The instructive feature of Rajatarangini may be traced to the selection of Sana Rasa i.e. sentiment of resignation. Here Kalhana`s has taken it as a motive to show that material prosperity and royal possessions are objects of transitory glory. The evil acts of man will turn around and get him some time or the other as this is destiny. In the same way, acts of policy, statecraft and individual conduct are again and again praised and analysed in the light of Dharma or Nitishastra.

Content of Rajatarangini
Rajatarangini is a sage showing the force of Karma. Whatever good or bad a man does in this life, according to Kalhana, reaps the harvest for that in the life to come. Often the force of Karma shapes events and provides the basic moral sanction. Fate, according to Kalhana, is the second force influencing the human destiny. Fate is sometimes used as a synonym for God. God or the Gods often influence human affairs. Sometimes adverse fate is overcome by those who trust in their arms. Here also Rajatarangini gives another hopeful message to his countrymen that whatever fate the creator might have in store for them, only a strong king confident of his powers could save Kashmir. Rajatarangini interlinks the Karma of the Kings with that of his subjects. Good Kings arise through the merits of their subject. A king and his subjects could mould the orders of nature.

Rajatarangini appears to wage a war in favour of benevolent despotism and strongly disapproves of feudalism. Believing in orthodox Rajniti (state-craft), he had his own conception of good government. Explicitly or implicitly Rajatarangini carries the idea that a strong king is the ideal king, who has firm control over unruly elements, but is benevolent towards his people and sympathetic to their wishes. He chooses his ministers with discretion, and listens to their counsels with respect. Kalhana has shown his steady disapproval of the demurs, the petty feudal chiefs, who were the cause of anarchy and confusion in Kashmir since the death of Harsha. Another motive, perhaps, in writing Rajatarangini was to inspire the kings of Kashmir with their ancient glory and prowess, and to curb the unruly elements, who aimed at making the king weak. At times Kalhana becomes pessimistic. The words put in the mouth of Harsha symbolises it- "This-land, after having been a virtuous woman, has fallen like a prostitute into the arms of the insolent. Henceforth, whoever knows how to succeed by mere intrigue will aspire to that Kingdom whose power has gone." Here the historian shows his prophetic vision. He is no more simply a poet or a scholar.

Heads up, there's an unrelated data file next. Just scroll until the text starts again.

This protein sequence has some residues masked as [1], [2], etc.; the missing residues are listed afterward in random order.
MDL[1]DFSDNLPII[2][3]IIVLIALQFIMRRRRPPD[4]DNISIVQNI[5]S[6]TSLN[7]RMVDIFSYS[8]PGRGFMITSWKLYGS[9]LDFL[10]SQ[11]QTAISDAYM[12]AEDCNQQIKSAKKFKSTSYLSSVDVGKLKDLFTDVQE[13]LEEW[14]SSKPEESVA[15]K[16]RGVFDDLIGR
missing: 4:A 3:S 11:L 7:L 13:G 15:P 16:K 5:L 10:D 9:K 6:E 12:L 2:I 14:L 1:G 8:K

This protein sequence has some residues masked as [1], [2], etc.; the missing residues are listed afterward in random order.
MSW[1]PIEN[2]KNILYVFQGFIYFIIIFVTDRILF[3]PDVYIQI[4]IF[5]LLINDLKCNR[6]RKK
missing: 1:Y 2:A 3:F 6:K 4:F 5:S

Shortcomings of Rajatarangini
This great work has also some shortcomings. The sources used by him, were not critically analysed and discussed. His narrative becomes more legendary in the middle of the ninth century, when one seems to reach contemporary records. There are a number of fantastic and often unbelievable stories which have been described by him as being historical truths. Naturally his credibility is questioned when such exaggerations are portrayed as the truth. Similarly, Kalhana`s chronology is also not based on scientific data. Of course, one cannot expect critical judgment in matters of chronology from an author who has started dating history from a legendary date of the coronation of Yudhisthar from the epics, and attributes three hundred years to a single ruler, Ranadilya. Kalhana could not and should not be blamed for this, as it was a general trend among the Indians. Rajatarangini also presents a contrast within itself. Its earlier part is a mass of fiction, and later part, that is early medieval part, is real history. It vividly describes the falling glory of Kashmir- the palace intrigues, murders, rebellious civil wars and treachery.

Kalhana, in writing Rajatarangini, set a tradition for history writing. His book, after him, was continued by four successive historians from the point where he left, to some years after Kashmir`s annexation by the Mughal Emperor Akbar. The task of a historian, according to Kalhana, is to make clear the pictures of a bygone era. Kalhana was aware that his work would not only achieve permanency, but would enliven all the actors as well as himself. He had another object also in view. He says "This saga, which is properly made up, should be useful for kings as a stimulant or a sedative, like a physic, according to time and place". Kalhana expected that both good and bad Kings would benefit from his work. He is a thus strong supporter of historical impartiality. The Rajatarangini is thus a work of great importance. It is the history of kings, royal families and nobility, justifying the title "River of the Kings".


  1. thanks for the nice information.


  3. very well analysed its precise and also easliy understood

  4. Any person interested in our ancient history and historiography must read Kalhana's Rajatarangini